Last Updated on July 10, 2020
You probably don’t want to carry around several lenses, especially if you’re sightseeing on foot. Hence, you must consider the destination when choosing the right lens focal length. To help you pick what camera lenses to bring, we’ve gathered everything you need to know about the best lenses for travel photography.
A kit lens is usually the one that comes with your camera for the first time. Many people consider it a starter lens because it combines flexibility and excellent image quality. However, its small maximum aperture is not ideal for low-light shooting.
The good thing about a kit lens is that it’s a beginner-friendly lens you can bring for point-and-shoot kind of travels. Since it’s a “walk-around” type of lens, it can adapt to most shooting conditions.
If you want a lightweight and affordable point-and-shoot lens, consider bringing any of these on your next trip:
- Canon EF-S 18-55mm f/3.5-5.6
- Nikon DX 18-55mm f/3.5-f5.6 VR Nikkor
- Sony Alpha SEL1855 E-mount 18-55mm f/3.5-5.6
A prime lens contains a fixed focal length, which means it’s the simplest, cheaper, and smaller alternative you can have. It also weighs less than others. Even if they lack the ability to zoom in, it lets in more light because of its larger maximum aperture.
When bringing a prime lens, you have to be intentional about the focal length you choose. Aim for either a 50mm if you want to capture portraits and basic landscapes, or go wider with a 24mm if you want to focus more on vast landscapes.
If you want to take sharp portraits even in low-light situations, these are some of the best prime lenses you can buy:
Wide Angle Lens
Simply put, this is the ultimate travel buddy if you like to take photos that show the distance between the foreground subject and the background. The smaller the focal length, the broader coverage you obtain.
A wide-angle lens is perfect if you want to capture landscapes, architecture, and cityscapes. While the most popular range is 16-35mm, you can also choose a prime lens such as a 28mm or 24mm. If you want a wider range for creative, artistic, and abstract shots, you may opt for a fisheye wide-angle lens.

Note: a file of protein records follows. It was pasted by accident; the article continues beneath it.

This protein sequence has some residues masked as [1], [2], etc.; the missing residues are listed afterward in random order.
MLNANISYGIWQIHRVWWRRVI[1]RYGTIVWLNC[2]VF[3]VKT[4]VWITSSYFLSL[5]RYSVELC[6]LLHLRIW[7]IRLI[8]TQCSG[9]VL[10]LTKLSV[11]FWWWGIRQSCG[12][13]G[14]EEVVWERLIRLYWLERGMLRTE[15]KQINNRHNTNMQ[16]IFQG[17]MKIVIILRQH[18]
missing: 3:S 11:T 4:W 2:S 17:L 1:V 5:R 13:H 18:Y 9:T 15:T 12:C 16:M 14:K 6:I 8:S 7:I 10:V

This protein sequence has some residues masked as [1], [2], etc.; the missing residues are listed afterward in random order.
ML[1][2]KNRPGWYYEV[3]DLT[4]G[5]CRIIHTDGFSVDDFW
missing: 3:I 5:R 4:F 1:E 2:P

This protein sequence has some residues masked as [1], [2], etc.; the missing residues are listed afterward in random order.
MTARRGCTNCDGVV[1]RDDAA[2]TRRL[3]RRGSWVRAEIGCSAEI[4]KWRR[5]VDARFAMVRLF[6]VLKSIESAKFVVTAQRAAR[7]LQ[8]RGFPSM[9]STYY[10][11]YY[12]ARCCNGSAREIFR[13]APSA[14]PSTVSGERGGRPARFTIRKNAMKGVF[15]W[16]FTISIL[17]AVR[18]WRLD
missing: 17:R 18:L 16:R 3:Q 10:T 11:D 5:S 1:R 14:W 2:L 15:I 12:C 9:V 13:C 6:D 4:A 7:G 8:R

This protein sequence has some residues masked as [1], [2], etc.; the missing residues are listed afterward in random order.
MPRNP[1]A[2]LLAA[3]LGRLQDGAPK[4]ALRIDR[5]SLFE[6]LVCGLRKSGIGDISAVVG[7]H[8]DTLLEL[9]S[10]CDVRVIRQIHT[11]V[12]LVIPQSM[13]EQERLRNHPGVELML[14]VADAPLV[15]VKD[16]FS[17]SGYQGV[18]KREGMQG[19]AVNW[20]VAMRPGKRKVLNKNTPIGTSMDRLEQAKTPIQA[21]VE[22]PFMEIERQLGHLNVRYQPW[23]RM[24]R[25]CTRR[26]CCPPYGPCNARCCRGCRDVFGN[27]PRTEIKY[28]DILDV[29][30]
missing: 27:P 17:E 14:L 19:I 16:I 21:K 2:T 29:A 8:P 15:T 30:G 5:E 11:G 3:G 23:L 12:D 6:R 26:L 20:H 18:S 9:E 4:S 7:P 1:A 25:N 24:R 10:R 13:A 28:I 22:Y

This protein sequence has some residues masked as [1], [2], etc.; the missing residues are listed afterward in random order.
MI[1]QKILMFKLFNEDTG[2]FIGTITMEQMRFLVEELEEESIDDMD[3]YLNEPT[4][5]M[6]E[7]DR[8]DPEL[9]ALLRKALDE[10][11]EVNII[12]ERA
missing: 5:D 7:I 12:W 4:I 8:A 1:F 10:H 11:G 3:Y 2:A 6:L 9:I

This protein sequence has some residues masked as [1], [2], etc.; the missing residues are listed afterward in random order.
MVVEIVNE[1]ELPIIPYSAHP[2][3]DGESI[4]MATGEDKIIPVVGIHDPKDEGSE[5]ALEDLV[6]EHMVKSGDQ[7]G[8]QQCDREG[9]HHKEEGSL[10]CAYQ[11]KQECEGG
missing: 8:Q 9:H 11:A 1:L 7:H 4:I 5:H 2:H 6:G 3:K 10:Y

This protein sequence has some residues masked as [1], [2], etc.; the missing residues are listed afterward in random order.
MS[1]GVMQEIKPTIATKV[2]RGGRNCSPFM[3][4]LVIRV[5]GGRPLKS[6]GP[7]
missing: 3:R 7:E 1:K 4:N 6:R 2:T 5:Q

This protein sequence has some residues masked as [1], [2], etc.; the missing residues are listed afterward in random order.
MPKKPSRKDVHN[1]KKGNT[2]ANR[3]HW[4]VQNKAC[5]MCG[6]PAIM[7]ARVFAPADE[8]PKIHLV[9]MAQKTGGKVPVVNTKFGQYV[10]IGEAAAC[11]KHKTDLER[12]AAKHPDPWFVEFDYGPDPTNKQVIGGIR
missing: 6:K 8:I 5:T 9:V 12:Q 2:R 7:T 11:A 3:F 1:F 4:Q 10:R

If you’re great at managing elements on the background, gear up with some of the best wide-angle lenses on the market:
The Do-It-All Lens
Many people consider this lens the jack of all trades because it’s wide enough for landscape shots yet has the range to get tight for close-up photos. Because of its versatility, do-it-all lenses tend to be more expensive, although this is a great investment in the long run.
These fast, standard zoom lenses are ideal for mirrorless cameras. The constant f/2.8 maximum aperture works best in low-light conditions and with selective focus techniques. As a result, you can achieve a smooth, soft bokeh in a range of photographic situations.
For those who prefer a high performing lens that can take incredibly sharp photos, here are fantastic options for you:
- Sigma 24-70mm f/2.8 DG OS HSM ART
- Tamron SP 24-70mm f/2.8 Di VC USD G2
- Sony FE 24-70mm f/2.8 GM E-Mount
A telephoto lens may not be the most practical lens to bring on a trip due to its size and weight, but you can create some incredible shots with them! They tend to be expensive because of its functionality, although a telephoto lens is ideal if you want to get detailed images of the mountains, beaches, or other tourist spots.
Since it usually covers the zoom range of two lenses, it may have a higher price tag than two lenses with short focal lengths combined. However, this is a must-have for travelers who want the flexibility of a big zoom lens without carrying a bunch of lenses.
To create bokeh and sharper depths of field, the most reliable telephoto lenses on the market include:
- Nikon 70-200mm f/4G ED AF-S VR Zoom NIKKOR
- Sony FE 70-200mm f/2.8 GM OSS E-Mount
- Tamron 70-200mm f/2.8 Di VC USD G2
Factors to Consider When Bringing Lenses on a Trip